Note from Beth:I met Madeleine Taylor back in 2009 while I was Visiting Scholar at the David and Lucile Packard Foundation. This was fairly early in the Foundation’s exploration of networks and Madeleine came in to discuss her approach to evaluating networks. We draw a lot of network depictions on napkins and had an amazing conversation. I captured it in this blog post. Fast forward five years, Madeleine has published a new guide on evaluating networks. She kindly wrote this guest post about it.
A Guide to Evaluating Networks – Guest Post By Madeleine Taylor
Over the past decade working with social change networks, I’ve seen an evolution. As anyone following Beth’s blog knows, building networks in the nonprofit sector for the purpose of achieving outcomes together has become increasingly common, especially when what is involved are complex problems that no single organization can solve alone. All of this activity is yielding new knowledge about how to build and support effective networks as practitioners and funders report on their insights and struggles. We now have thoughtful responses to evaluative questions such as:
- What are key factors for success in building a network?
- What should funders support—and not support—when they design grants to networks?
- How can network builders and funders tell how well a network is doing?
In response to growing interest among from grantmakers, practitioners and evaluators about how develop a network assessment that is systematic, practical, and focused on a network’s unique capabilities, my firm Network Impact partnered with the Center for Evaluation Innovation (CEI) to develop a two-part guide to Network Evaluation. The guide consists of a “State of Network Evaluation” framing paper about network evaluation and an accompanying network evaluation casebook to gather and share information about evaluation approaches, methodologies, and tools that are particularly suited to the assessment of networks. The guide can be downloaded at http://www.networkimpact.org/network-evaluation-guide/ .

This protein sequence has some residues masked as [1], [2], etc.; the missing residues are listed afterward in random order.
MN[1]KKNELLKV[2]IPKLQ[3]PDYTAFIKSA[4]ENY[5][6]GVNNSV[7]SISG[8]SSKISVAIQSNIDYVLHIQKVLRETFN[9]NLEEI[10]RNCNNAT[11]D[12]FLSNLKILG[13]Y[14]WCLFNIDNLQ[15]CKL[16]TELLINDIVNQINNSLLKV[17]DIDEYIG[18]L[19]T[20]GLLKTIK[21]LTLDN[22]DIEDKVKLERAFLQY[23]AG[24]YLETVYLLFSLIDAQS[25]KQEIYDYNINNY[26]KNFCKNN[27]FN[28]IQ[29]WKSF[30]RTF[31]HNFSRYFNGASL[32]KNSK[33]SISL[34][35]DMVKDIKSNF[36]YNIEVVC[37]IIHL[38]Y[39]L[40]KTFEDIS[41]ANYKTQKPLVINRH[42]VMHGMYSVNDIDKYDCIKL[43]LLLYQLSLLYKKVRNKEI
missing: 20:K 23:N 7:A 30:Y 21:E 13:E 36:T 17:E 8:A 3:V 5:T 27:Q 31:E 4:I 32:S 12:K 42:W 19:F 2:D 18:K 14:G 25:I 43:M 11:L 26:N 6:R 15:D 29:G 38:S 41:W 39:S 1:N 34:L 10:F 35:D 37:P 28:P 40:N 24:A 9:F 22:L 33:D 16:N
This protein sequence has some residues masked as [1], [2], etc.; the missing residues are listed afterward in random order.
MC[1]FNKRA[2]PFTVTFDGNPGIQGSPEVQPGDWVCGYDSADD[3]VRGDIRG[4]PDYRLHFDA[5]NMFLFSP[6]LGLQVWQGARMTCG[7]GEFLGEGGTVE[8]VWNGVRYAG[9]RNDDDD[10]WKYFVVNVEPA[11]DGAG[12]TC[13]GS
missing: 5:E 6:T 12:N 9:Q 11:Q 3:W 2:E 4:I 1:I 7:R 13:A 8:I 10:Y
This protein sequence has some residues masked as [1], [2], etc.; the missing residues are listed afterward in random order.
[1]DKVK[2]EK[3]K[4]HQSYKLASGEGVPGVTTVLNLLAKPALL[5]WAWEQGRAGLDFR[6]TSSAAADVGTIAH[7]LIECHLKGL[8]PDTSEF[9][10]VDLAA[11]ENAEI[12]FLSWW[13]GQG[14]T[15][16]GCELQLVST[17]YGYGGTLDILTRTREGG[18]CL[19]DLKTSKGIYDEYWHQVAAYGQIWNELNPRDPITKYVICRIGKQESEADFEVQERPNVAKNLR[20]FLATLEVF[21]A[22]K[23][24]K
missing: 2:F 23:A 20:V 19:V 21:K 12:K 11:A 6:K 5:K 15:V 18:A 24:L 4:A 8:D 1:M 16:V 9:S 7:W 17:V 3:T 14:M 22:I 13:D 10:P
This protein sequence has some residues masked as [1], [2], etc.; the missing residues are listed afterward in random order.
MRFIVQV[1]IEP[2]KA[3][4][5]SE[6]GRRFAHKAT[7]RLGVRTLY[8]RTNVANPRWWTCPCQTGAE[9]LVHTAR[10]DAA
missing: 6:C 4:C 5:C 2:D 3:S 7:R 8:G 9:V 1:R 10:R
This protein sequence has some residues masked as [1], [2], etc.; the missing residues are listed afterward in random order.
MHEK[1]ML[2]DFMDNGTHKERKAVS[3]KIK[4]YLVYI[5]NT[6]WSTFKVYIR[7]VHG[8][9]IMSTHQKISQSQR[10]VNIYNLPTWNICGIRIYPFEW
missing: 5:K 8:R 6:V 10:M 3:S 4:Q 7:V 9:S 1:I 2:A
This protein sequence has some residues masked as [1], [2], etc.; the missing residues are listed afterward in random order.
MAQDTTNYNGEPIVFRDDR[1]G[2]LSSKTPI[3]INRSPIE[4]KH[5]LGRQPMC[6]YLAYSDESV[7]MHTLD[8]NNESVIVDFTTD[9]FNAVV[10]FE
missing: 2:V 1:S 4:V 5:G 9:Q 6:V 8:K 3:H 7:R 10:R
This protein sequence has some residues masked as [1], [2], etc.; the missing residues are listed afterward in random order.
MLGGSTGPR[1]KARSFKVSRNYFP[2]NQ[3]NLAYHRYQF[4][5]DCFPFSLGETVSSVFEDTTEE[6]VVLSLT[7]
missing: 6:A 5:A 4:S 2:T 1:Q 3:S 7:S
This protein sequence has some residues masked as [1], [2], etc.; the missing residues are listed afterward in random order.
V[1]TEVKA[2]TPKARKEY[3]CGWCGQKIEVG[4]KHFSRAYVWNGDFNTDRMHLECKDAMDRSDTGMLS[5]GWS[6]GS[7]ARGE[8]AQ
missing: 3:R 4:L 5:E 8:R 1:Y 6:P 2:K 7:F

Real network examples
We began the project with an extensive document and literature review of different types of networks and their evaluations, both domestically and internationally, as well as interviews with funders, network practitioners, and evaluation experts. This led us to some of the real-life examples of funder-supported evaluations that we’ve included in the casebook “Evaluating Networks for Social Change: A Casebook.” Producing a casebook with lots of “how to” detail was a priority of the project: it’s one thing to have a good general understanding of how to design a network evaluation and another to gather the necessary resources and expertise to implement one on the ground.
Three pillars of focus in network evaluation
The nine networks profiled in the casebook represent a variety of network types (networks at different stages of development, of different sizes and issue focus), illustrate a range of network evaluation methodologies, and are organized to reflect three basic areas of focus for a network evaluation: network connectivity, network health and network results.
In our state of the field framing paper, we call these the Three Pillars of Network Evaluation and offer guidance on the types of evaluation questions that can be pursued under each of the pillars and their sub-dimensions. A single evaluation may focus on one or more of the pillars at the same time, and several evaluations in the casebook do. The framing paper also includes a guide to evaluation questions that come up at different stages in a network’s development.
We are excited to share what have learned with the field and eager to hear from others who are building social impact networks. Please tell us about your triumphs and trials as you monitor and assess your network. You can reach me here.
Madeleine Taylor is the co-founder and CEO of Network Impact (NI). NI provides consulting, tool-building, and research services to support social-impact networks, foundations, and the emerging field of network builders.